In the Observer Magazine at the weekend, there was a small after-thought type article entitled ‘Exercises to help avoid an early death’.
While the threat of an early death is a bit strong, I thought it might be a good idea to reiterate just how good for us different forms of exercise can be.
Why do we exercise?
First a reminder about the general benefits of exercising regularly. This is not just to avoid an early death. It helps ensure you can lead a lifestyle that is as active, healthy and illness injury-free as possible.
Regular exercise has a huge impact upon the important systems that keep our bodies functioning. Cardio-vascular or aerobic exercise helps the muscles of the heart to stay strong. It also helps the lungs to work efficiently. Those two things combine to send oxygenated blood around the body efficiently.
Resistance to an early death
Strength and conditioning exercises will keep muscles toned and bones strong. These can be with or without weights. As we get older, from our 30s onwards, we naturally lose some muscle mass and bone density. By exercising regularly, we slow that process so that bones and muscles retain their strength and density for longer.
There are many more forms of exercise and associated benefits, all of which can be read about in more depth on this website. Today’s blog, however, is a whistle-stop tour of the benefits of exercise. It provides a reminder as to why we don our lycra and hit the gym. And it is important to note that it is not simply to avoid an early death. Exercise also brings with it the ability to release feel-good hormones and stress-reducing hormones – so our mental health as well as our physical well-being benefits from regular exercise.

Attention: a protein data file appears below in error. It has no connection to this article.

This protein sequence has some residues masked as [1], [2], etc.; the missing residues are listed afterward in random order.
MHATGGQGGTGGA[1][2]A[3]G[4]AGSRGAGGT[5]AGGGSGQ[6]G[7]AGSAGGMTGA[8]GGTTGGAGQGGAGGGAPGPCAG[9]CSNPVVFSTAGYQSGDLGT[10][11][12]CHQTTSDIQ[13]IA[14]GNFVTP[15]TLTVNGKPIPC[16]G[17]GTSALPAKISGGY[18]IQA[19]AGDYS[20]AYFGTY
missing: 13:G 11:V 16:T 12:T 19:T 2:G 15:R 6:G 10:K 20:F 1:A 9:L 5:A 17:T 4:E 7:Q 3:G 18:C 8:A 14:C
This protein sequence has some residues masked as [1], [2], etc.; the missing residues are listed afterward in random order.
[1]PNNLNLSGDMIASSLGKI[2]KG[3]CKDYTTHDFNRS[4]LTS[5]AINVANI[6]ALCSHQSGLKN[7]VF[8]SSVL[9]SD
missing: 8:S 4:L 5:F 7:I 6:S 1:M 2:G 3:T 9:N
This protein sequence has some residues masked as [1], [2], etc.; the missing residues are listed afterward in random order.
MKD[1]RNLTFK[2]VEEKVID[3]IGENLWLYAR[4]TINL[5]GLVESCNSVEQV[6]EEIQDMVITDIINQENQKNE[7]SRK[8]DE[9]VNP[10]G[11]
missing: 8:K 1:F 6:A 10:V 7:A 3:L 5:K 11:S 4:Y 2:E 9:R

Five ways to avoid an early death
So what does the author, Gregory Robinson, recommend in his article to help us avoid an early death?
Running: Research published by the British Journal of Sports Medicine has said that regular running will reduce the risk of illness later in life. It doesn’t matter how far or how fast you run, it is simply the act of regularly running. The research is based on 14 previous studies, taking in a wide range of participants. The message is simple: put on your running shoes and just do it.
Swimming: Swimmers have been found to have a 41 per cent lower risk of death as a result of stroke or heart disease according to a study by Swim England, the sport’s national governing body. It also helps older people to stay mentally and physically fit and is a safe form of exercise for people who cannot do exercise involving high impact.
Playing sport is a great way to stay fit
Tennis: Playing a game such as tennis on a regular basis can reduce the risk of an early death by up to 47 per cent. The article doesn’t explain why this is, but we conclude it is because tennis combines many fitness elements. These include aerobic and anaerobic exercise and strength and flexibility. It is also a stress-reducing exercise so will help mental well-being too.
Yoga: As an activity, Yoga improves strength, breathing and flexibility. It has also been found to reduce risk factors for heart disease such as high body mass index, high cholesterol and high blood pressure. Yoga is best combined with aerobic exercise such as running, cycling and swimming.
Brisk walking: Sitting for too long is seriously bad for your health. Walking is the easy antidote to this. Regular, short, brisk walks during the working day will mitigate many of the health risks associated with long periods of sitting. Incorporate walking into your office life by changing behaviours. For example, always take the stairs, not the lift; walk to your colleague’s desk rather than emailing from your desk; if you make a phone call, walk and talk.
By combining all of these activities in regular exercise routine, hopefully you will not only avoid an early death but live a happy, less stressed and active life.